FB post of Thomas Ritter yesterday reads–
Most of you will have heard of the latest upheaval at the Spanish Riding School in Vienna. Chief Rider Andreas Hausberger who served for 40 years at the School was suspended from his job for criticising the leadership of the current director Alfred Hudler.
This is the latest event in a long series of conflicts between the chief riders of the school and the business leadership stretching back more than 15 years and at least three different directors. The core issue seems to be that the last three directors came from a corporate business background, not a dressage background, and tried to run the Spanish Riding School like a hotel (Elisabeth Gürtler) or a brewery (Alfred Hudler) with the bottom line as the top priority.
The inevitable consequence of a profit oriented leadership style is that corners are cut in the training, horses have to be pushed up the levels faster than they can handle, and they have to perform more often than is healthy in order to maximise profits. The well-being of the horses is compromised, lamenesses become a regular occurrence, and the quality of the training deteriorates.
Whenever chief riders stood up to the leadership and pointed out the harmful consequences of their management, they were fired, rather than trying to find solutions to the problems they brought to the attention of the director.
In a corporate environment, having a young dynamic team may be an advantage, but in a classical riding school decades’ worth of practical training experience with hundreds of horses can’t be replaced by anything, not even youthful enthusiasm. And while it may be relatively easy to replace a chef at a restaurant or a brew master in a brewery, replacing a chief rider of the Spanish Riding School takes 30 or 40 years because they have to be made from scratch - under the supervision of the previous generation of chief riders. Once this chain of transmission is interrupted, it cannot be repaired.
If you count Arthur Kottas as the first chief rider to leave the school after the privatisation, the school has lost a total of six (!) chief riders (Klaus Krzisch, Johann Riegler, Wolfgang Eder, Herwig Radnetter, and now Andreas Hausberger) in 25 years. Each one of them has 40+ years of practical experience in riding and training horses. That adds up to more than 240 years of combined experience. This is a loss that is impossible to replace.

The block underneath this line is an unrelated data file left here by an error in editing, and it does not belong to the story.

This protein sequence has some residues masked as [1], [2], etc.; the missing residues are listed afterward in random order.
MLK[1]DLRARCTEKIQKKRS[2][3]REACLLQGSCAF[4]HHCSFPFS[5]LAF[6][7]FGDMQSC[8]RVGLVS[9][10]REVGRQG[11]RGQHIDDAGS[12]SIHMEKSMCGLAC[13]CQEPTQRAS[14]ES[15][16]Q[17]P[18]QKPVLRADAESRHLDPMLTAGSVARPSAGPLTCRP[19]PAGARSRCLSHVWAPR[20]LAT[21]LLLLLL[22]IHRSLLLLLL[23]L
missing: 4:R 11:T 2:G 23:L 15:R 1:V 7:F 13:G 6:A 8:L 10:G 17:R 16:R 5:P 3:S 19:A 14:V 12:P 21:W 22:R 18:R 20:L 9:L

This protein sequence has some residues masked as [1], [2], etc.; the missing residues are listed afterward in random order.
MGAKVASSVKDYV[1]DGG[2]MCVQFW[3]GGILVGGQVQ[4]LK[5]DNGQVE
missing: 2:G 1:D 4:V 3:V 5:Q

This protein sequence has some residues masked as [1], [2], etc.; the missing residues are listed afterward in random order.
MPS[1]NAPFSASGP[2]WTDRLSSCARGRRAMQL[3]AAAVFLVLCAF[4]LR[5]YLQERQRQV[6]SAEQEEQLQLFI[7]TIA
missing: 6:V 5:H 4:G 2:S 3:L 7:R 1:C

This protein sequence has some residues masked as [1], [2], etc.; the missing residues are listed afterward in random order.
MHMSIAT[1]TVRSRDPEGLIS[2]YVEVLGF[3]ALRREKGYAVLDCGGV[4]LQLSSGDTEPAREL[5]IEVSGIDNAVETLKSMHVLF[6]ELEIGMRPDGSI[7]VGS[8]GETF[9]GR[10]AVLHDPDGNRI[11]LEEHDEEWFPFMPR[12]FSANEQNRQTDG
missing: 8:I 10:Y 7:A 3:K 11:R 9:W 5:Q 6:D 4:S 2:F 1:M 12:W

The Spanish Riding School has existed for well over 400 years and used to uphold the highest standards of classical European equestrian art. The secret to its success was the unbroken succession of teachers who trained horses to the highest levels and then used these horses as four-legged teachers to pass their knowledge on to the next generation of two-legged students. This resulted in the accumulation of a vast body of practical knowledge. The instruction always took place in person, one teacher, one horse, one student at a time. Very little was written down, which makes the tradition vulnerable to disruption if only one generation doesn’t take care to preserve and transmit this knowledge to the next generation. All this incredible training knowledge can disappear very quickly if the chain of transmission from teacher to horse to student is interrupted. Thanks to the corporate leadership of the last 15-20 years, we may have reached this point today.
If the highest priority of a cultural institution like the Spanish Riding School is the well-being of the horses and the quality of the training, then ticket sales and merchandise will not be able to generate enough income to cover the expenses. Trying to increase sales by holding more performances and training horses faster destroys the health of the horses and the integrity of the training, as three consecutive corporate directors have amply demonstrated. So the gap in the budget needs to be filled in other ways. Either the Austrian state has to step in and subsidise its cultural heritage, or private sponsors can help to finance the school, similarly to the way opera houses in the United States are supported by countless small and large sponsors.
In the meantime, there is a petition you can sign that demands a change in the way the Spanish Riding School is managed.
Or you can write a letter to the director of the school, Dr. Alfred Hudler: